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Thread: Pbp '15

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    Pbp '15

    Just over a year left till PBP '15, and I'm curious what forum members can suggest re: preparation for the event.

    I understand that I'll need to do a full rando series up to 1000k in 2015 to qualify. I'm technically a member of RUSA but I've been slacking off and my rando resume is seriously lacking. I did however complete 3 double centuries in '13 and 2 so far in '14, the fastest one (last weekend) just under 14 hours. The longest brevet in the schedule of our local rando chapter is 400k in October, I'll try to make it, others are shorter.

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    You don't need a 1000 to qualify for PBP, just 200, 300, 400 and 600 brevets next year.

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    Quote Originally Posted by hamster View Post
    Just over a year left till PBP '15, and I'm curious what forum members can suggest re: preparation for the event.

    I understand that I'll need to do a full rando series up to 1000k in 2015 to qualify. I'm technically a member of RUSA but I've been slacking off and my rando resume is seriously lacking. I did however complete 3 double centuries in '13 and 2 so far in '14, the fastest one (last weekend) just under 14 hours. The longest brevet in the schedule of our local rando chapter is 400k in October, I'll try to make it, others are shorter.
    If you haven't ridden a 1000 or 1200 before, then I would set my sights on riding a 1000km this year. What you learn on that ride will go a long way toward teaching you what you need to know to succeed at PBP and at giving you the confidence that you can do it. I think that planning to train for PBP as your first really long event is rolling dice that are not stacked in your favor. It can be done, but you're starting out behind the 8 ball. To mix metaphors.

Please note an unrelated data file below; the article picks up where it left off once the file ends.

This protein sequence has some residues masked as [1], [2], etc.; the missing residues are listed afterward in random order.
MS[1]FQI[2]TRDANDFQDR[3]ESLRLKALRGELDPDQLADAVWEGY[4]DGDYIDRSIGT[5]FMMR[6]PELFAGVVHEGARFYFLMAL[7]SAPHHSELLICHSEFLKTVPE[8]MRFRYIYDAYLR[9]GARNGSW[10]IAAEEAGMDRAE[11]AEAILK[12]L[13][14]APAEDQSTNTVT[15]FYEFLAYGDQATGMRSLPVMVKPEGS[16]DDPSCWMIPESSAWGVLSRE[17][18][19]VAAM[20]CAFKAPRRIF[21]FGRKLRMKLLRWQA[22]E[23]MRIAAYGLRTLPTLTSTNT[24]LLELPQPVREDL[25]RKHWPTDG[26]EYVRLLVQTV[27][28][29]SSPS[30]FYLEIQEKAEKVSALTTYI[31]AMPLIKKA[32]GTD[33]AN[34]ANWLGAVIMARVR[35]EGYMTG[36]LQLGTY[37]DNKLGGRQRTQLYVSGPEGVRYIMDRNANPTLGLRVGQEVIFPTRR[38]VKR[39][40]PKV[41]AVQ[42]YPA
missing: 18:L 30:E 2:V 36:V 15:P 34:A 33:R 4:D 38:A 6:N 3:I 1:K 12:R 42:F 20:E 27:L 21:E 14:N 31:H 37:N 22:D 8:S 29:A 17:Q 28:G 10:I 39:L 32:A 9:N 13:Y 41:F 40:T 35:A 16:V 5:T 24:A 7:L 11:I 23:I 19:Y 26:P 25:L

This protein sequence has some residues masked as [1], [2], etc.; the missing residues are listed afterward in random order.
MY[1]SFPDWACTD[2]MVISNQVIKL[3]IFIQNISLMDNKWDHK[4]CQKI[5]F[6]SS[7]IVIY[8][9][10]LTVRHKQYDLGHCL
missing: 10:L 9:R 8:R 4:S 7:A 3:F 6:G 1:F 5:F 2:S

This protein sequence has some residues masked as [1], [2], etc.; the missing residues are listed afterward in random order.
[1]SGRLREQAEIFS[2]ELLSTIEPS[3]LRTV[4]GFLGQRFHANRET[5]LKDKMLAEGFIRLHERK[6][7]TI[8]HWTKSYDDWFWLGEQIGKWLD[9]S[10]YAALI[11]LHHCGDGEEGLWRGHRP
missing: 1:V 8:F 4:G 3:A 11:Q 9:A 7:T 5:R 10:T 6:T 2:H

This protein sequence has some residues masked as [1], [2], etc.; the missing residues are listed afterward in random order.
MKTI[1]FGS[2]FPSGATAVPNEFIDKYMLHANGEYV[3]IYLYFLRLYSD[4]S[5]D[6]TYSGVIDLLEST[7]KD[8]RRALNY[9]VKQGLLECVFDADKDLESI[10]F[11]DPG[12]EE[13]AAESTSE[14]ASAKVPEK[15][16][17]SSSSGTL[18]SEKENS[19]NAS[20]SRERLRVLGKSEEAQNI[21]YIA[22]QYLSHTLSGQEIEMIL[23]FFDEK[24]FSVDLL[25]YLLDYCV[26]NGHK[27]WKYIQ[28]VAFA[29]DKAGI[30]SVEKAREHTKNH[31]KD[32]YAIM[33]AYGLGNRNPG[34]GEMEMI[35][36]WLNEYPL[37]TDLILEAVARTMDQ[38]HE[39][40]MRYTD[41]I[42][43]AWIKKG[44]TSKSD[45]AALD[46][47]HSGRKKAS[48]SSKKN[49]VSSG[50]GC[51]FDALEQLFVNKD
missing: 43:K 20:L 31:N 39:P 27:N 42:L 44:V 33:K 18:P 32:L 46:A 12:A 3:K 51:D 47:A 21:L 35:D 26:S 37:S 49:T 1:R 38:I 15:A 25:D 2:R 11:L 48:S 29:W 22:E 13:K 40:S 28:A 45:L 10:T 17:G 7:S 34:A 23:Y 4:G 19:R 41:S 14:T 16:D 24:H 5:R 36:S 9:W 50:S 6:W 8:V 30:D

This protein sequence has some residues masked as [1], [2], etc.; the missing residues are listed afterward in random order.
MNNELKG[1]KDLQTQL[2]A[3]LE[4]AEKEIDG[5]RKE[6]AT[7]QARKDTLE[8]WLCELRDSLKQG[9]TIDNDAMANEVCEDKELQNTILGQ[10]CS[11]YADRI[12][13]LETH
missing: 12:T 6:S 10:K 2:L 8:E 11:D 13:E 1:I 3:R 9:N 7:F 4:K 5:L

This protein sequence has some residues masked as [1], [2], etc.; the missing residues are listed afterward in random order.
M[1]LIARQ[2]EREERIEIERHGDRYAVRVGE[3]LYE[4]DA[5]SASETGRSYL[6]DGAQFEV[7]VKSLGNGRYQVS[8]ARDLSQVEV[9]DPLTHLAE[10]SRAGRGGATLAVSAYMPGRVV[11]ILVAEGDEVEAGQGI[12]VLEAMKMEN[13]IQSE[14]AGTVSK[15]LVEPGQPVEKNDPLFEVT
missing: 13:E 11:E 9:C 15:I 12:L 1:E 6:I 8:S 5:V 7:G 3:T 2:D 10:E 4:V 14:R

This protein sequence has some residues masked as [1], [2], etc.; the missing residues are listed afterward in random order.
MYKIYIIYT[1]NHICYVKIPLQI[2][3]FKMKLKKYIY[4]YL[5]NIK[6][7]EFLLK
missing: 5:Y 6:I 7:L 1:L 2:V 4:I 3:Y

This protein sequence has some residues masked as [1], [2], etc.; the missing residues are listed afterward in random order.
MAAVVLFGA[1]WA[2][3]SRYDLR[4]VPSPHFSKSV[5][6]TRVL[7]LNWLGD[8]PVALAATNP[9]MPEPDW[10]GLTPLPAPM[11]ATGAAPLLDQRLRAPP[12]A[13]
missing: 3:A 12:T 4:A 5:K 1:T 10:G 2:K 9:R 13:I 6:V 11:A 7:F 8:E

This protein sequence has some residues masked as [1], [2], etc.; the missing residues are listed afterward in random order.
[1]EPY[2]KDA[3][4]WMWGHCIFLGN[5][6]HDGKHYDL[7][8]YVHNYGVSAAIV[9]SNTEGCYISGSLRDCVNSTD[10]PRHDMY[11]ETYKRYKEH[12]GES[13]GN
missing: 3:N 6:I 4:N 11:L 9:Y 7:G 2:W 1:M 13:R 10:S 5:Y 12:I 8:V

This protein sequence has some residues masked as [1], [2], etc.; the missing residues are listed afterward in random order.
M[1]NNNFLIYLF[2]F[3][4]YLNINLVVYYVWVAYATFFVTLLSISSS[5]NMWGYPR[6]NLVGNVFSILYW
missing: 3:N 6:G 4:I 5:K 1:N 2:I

To me, the toughest thing about PBP is the controls. There are often lines everywhere you need to go, so it's easy to spend half an hour at a control just standing in line to check in, buy food, and go to the bathroom. Then you got to eat your food, get water, etc. So ... if you can carry and eat food that'll make it so you only need to get food at every other control, that's a big help. Stop five miles before the control and duck into the woods, it's faster than finding and waiting in line for the bathroom. Think through what you need to do as you're coming up to the control. E.g. don't go through the cafeteria line and remember you need to fill your water bottles, so after you eat you have to walk five minutes back to your bike, get the bottles, then five minutes back to the cafeteria, fill them, then five minutes back to the bike. Training yourself to be fast in controls on a US 1000km or 1200km will be a big help, here.

    Plus, riding a US 1000km or 1200km will help you learn what kind of sleep you need and in what pattern. For me, fifteen minute naps by the wayside and an hour and a half nap in an ATM alcove work just fine. I do need it to add up to about three hours out of every 24. For others, they need a solid chunk of sleep like 3 hours at at time to do them any good and a fifteen minute stop by the side of the road where they fail to take a nap is just time wasted.

    Nick

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    You may want to investigate pre-qualifying by doing the required BRM events this year, haven't taken too much interest in PBP, as I don't intent to enter, but this has been mention by several riders on Audax events this year

    A few links may be of interest Paris-Brest-Paris 2015 So, you?re thinking about Paris Brest Paris 2015 then? | Audax and long distance cycling